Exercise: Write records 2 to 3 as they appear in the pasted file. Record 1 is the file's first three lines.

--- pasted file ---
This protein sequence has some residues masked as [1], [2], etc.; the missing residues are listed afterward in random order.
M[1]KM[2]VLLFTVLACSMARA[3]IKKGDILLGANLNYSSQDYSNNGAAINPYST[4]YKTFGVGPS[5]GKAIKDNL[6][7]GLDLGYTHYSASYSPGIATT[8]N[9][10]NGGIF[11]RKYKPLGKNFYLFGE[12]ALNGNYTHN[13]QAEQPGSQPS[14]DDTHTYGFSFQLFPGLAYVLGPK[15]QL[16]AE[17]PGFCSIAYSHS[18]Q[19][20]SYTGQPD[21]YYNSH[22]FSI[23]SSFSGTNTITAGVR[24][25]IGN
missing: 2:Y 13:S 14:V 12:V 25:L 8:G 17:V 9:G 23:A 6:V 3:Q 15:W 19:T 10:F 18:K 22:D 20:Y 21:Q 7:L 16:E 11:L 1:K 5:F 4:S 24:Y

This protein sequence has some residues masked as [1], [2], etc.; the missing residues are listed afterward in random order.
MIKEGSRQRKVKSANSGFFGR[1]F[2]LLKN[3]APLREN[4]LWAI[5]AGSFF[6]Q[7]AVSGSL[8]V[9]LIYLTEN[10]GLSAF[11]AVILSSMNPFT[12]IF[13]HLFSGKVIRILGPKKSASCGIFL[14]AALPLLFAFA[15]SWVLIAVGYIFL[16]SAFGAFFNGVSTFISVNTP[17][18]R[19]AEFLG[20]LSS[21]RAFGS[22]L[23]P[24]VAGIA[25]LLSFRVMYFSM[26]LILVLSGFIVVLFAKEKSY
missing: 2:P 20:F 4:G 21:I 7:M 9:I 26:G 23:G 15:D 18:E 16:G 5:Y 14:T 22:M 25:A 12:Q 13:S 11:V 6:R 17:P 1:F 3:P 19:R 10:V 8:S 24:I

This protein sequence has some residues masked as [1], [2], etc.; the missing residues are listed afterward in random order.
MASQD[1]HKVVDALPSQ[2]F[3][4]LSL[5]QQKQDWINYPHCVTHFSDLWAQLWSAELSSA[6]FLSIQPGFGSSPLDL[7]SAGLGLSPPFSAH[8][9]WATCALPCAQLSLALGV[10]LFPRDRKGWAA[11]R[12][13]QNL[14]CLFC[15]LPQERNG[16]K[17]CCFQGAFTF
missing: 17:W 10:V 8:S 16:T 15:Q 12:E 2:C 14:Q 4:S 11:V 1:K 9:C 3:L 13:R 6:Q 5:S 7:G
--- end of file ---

This protein sequence has some residues masked as [1], [2], etc.; the missing residues are listed afterward in random order.
MIKEGSRQRKVKSANSGFFGR[1]F[2]LLKN[3]APLREN[4]LWAI[5]AGSFF[6]Q[7]AVSGSL[8]V[9]LIYLTEN[10]GLSAF[11]AVILSSMNPFT[12]IF[13]HLFSGKVIRILGPKKSASCGIFL[14]AALPLLFAFA[15]SWVLIAVGYIFL[16]SAFGAFFNGVSTFISVNTP[17][18]R[19]AEFLG[20]LSS[21]RAFGS[22]L[23]P[24]VAGIA[25]LLSFRVMYFSM[26]LILVLSGFIVVLFAKEKSY
missing: 2:P 20:F 4:G 21:I 7:M 9:I 26:G 23:G 15:D 18:E 16:G 5:Y 14:T 22:M 25:A 12:Q 13:S 11:V 6:R 17:P 1:F 3:P 19:R 10:V 8:S 24:I

This protein sequence has some residues masked as [1], [2], etc.; the missing residues are listed afterward in random order.
MASQD[1]HKVVDALPSQ[2]F[3][4]LSL[5]QQKQDWINYPHCVTHFSDLWAQLWSAELSSA[6]FLSIQPGFGSSPLDL[7]SAGLGLSPPFSAH[8][9]WATCALPCAQLSLALGV[10]LFPRDRKGWAA[11]R[12][13]QNL[14]CLFC[15]LPQERNG[16]K[17]CCFQGAFTF
missing: 17:W 10:V 8:S 16:T 15:Q 12:E 2:C 14:Q 4:S 11:V 1:K 9:C 3:L 13:R 6:Q 5:S 7:G